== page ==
Ahead of Radio 2’s Sixties Season at the end of May, the second hour of Sounds of the Sixties on Saturday 17 April 2010 marks the exact 50th anniversary of the death of Eddie Cochran. He died in a car crash at the end of a UK tour which ran from 10 January 1960 through into April.
Following the last performance in Bristol, Eddie was pronounced dead after a car accident outside Chippenham, Wiltshire. His girlfriend Sharon Sheeley and Gene Vincent survived the crash.
On this special programme we look at the the tour itself. It was the very first authentic rock tour in the UK and one which changed the sound of British music and the style of stage presentation. Promoted by Larry Parnes it brought together Eddie and Gene and had a profound and lasting influence on young British musicians and audiences alike.
They performed on TV and radio while touring and this programme includes rare live performances from Saturday Club and the TV show Boy Meets Girls.
Friends and fellow musicians share memories of backstage excess, teddy boy riots, and Eddie’s masterful musicianship. With contributions from Joe Brown, George Harrison, Paul McCartney, Vince Eager and interviews from backing band members "Big" Jim Sullivan and Brian "Licorice" Locking, Brian Matthew looks at the impact of the tour and celebrates a key event in sixties musical history.
Letter of condolence sent from road manager Mike Bowen and guitarist Colin Green to Eddie Cochran's mother, Alice.
Click on the image to see a full-size version of this letter
"That's me playing Eddie's guitar" says Jim Sullivan, from Eddie's backing band. This photo is believed to have been taken backstage at the Finsbury Park Astoria in London, in April 1960, in the last but one week of the tour:
From left to right "Liquorice" Locking, Eddie Cochran, Brian Bennett, "Big" Jim Sullivan.
Sir Cliff Richard, April 2010:
Eddie Cochran had a huge influence on myself and The Shadows. I first saw him performing ‘Twenty Flight Rock’ in the movie ‘The Girl Can’t Help It’ and thought he was fantastic.
Of course I was a massive Elvis fan and Eddie had the same kind of approach. I’ve been surprised to learn in more recent years that he never had the same impact in America as he did on us Brits.
Pete Townsend, April 2010:
"Eddie Cochran was a primal influence on me. He had a short career, and therefore so few songs, but his acoustic guitar playing was seminal - as important to me as Don Everly's sound in the Everly Brothers.
Most electric guitar players in the late '50s sounded pretty bad. They played too fast, their sound was blunt and stumbling with the exception of a few greats like Hank Marvin and Chet Atkins. It was the great rhythm players who helped launch the first wave of new British Pop. Buddy Holly, Bruce Welch, Eddie Cochran, Don Everly.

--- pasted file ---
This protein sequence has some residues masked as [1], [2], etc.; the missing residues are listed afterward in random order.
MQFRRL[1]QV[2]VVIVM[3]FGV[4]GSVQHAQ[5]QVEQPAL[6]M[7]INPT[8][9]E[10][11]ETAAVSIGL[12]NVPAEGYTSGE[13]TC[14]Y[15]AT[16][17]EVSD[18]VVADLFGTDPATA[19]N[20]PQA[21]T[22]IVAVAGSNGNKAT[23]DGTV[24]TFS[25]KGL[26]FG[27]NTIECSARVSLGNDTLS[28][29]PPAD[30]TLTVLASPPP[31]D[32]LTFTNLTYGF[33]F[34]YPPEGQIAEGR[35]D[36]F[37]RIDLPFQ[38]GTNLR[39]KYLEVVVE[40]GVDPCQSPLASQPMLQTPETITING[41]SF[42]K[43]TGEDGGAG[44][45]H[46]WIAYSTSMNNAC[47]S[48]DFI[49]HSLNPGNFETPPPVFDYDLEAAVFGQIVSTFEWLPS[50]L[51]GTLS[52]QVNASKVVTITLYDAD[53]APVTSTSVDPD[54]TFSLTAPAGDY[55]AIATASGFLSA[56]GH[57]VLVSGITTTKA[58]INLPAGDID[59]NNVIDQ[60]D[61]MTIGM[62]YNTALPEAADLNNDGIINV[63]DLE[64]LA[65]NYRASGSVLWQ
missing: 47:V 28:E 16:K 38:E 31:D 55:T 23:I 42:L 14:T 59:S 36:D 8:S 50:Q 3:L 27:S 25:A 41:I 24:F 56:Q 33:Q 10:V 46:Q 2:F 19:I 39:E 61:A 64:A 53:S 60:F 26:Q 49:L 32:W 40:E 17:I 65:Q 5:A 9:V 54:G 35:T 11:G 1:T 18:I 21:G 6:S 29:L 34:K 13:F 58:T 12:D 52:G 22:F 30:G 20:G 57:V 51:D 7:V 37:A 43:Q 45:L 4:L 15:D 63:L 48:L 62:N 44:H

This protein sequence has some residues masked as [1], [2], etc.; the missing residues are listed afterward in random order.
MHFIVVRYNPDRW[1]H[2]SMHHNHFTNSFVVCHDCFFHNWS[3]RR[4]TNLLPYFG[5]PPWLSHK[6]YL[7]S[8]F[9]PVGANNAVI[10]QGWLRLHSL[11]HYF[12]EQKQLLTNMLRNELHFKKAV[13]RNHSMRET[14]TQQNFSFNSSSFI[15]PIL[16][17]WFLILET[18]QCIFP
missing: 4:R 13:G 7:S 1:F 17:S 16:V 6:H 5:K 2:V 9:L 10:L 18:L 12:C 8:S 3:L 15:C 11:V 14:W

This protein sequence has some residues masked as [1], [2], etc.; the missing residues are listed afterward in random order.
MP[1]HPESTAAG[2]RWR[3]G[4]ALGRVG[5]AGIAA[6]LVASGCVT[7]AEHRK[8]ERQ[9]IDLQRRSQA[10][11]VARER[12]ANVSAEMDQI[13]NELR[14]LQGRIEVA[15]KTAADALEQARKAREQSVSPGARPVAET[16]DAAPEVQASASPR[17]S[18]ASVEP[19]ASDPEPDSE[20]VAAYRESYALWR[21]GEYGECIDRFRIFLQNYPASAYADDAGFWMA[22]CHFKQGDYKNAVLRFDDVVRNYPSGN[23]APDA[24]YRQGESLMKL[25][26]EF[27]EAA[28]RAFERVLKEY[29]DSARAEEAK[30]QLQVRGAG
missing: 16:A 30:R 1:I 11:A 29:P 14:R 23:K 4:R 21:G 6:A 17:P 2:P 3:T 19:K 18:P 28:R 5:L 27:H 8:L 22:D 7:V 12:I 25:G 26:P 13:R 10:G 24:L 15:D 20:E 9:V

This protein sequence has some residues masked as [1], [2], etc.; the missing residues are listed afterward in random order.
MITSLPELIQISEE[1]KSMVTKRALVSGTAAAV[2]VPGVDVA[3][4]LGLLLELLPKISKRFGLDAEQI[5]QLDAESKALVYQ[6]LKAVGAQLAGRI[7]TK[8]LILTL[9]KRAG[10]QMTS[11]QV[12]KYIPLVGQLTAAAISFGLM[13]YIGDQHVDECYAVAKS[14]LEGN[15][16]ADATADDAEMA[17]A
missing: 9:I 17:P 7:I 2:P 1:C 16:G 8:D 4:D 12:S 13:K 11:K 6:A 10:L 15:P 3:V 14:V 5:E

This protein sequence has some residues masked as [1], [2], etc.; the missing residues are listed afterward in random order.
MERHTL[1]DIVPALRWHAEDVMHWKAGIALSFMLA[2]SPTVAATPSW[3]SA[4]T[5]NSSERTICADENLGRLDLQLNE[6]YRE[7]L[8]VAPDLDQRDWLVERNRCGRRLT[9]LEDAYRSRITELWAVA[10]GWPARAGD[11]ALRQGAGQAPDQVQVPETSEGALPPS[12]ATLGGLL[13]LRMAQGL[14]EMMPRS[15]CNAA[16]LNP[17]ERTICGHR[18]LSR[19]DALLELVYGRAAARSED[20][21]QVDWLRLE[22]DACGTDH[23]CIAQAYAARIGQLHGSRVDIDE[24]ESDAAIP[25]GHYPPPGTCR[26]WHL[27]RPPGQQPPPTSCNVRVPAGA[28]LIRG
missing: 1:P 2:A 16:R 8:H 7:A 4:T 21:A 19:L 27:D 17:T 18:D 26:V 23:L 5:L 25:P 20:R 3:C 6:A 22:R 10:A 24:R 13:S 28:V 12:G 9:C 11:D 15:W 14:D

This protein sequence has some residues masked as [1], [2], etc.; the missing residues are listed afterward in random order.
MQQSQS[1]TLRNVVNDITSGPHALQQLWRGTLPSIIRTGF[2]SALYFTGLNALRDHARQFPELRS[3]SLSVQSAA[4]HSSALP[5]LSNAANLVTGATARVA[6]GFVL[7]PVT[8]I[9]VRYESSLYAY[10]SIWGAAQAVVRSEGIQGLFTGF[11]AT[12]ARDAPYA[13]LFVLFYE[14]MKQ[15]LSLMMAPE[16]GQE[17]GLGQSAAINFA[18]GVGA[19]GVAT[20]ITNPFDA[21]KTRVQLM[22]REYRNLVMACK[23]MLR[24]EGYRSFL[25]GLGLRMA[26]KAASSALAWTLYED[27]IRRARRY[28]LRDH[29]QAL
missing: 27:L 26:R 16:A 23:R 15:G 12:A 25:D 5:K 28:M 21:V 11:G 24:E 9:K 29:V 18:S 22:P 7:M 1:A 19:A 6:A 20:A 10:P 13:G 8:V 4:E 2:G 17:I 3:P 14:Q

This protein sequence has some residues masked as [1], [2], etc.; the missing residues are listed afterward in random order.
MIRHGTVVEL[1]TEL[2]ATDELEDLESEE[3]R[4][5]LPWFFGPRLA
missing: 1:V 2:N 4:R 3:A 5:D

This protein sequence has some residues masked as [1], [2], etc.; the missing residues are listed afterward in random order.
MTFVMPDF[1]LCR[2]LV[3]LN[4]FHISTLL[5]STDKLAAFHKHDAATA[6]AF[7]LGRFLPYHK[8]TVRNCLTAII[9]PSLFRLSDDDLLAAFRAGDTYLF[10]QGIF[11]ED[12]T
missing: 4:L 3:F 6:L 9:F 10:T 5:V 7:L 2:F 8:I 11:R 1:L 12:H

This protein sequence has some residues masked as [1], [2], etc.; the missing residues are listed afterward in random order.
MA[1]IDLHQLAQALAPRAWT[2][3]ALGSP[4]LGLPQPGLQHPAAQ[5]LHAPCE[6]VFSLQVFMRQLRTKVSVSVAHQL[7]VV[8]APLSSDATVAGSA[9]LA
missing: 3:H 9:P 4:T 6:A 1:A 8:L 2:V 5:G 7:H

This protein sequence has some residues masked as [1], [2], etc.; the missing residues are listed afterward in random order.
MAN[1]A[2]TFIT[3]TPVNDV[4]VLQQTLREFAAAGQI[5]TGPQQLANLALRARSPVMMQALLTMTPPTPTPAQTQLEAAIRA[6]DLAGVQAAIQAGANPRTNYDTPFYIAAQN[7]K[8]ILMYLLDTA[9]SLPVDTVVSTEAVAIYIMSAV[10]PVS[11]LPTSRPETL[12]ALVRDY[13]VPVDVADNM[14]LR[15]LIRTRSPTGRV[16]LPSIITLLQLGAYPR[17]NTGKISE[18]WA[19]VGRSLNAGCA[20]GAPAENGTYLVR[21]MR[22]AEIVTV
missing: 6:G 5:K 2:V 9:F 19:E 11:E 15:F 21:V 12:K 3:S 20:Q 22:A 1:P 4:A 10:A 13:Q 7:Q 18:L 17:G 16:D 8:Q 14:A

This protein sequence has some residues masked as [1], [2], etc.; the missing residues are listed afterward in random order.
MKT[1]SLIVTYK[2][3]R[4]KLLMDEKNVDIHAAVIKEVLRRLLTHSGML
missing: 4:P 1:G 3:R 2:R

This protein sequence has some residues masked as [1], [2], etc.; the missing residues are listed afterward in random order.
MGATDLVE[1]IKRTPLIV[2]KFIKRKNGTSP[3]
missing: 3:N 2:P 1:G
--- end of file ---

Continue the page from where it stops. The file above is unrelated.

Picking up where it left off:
Eddie's playing on Three Steps To Heaven actually evokes heaven to me, tears fill my eyes sometimes when I hear it. His flamenco flourishes are sublime, and decorative, and yet part of the backbone. On Cut Across Shorty he whips up the energy of a wild dancing American Graffiti fool, with just three or four instruments. He was a pop giant. He was also a very handsome man, like Elvis. He was destined to be an even bigger influence.
When Eddie and Buddy Holly died, R&B took over. But even though we were R&B bands, the Stones played Buddy Holly songs. We played Eddie Cochran. It was all rooted in the blues of course, to some extent, but Eddie is my main man, and always will be."
Feature producer Martin Shankleman writes:
I remember seeing the Who perform Summertime Blues at the the Royal Albert Hall show in 1969, in a futile attempt to placate rioting Chuck Berry fans, angry that their idol had been turfed off stage. "That was his rock n roll, this is ours", shouted Pete Townshend. It was the first time I heard a Cochran song played live and I was blown away.
Over the years I've been keen to find out about more about Eddie, and last year on Youtube found some audio recordings of Eddie's shows in the UK. That set me thinking. What happened when he came over here? How did the British musicians react? I tracked down Jim Sullivan and Licorice Locking from his backing band, and they both had wonderful stories about Eddie as a musician, a teacher and a friend.
In my mind I could hear how you could overlay the stories about Eddie, with clips from his dynamic shows. I also wanted to find out more about the car crash which killed Eddie. So I used my experience as a news reporter to piece together that part of the story.
Listening to the music from the tour, I think I can hear the origins of guitar driven rock, which Eddie was pioneering, and which eventually took over the world. I hope you would agree that if Eddie and Gene were performing tonight in our town, we'd be queuing to see them.
Special thanks to Norma and Jim Sullivan, Spencer Leigh, Licorice Locking, Mike Bowen, and Vince Eager. And of course the BBC archives.
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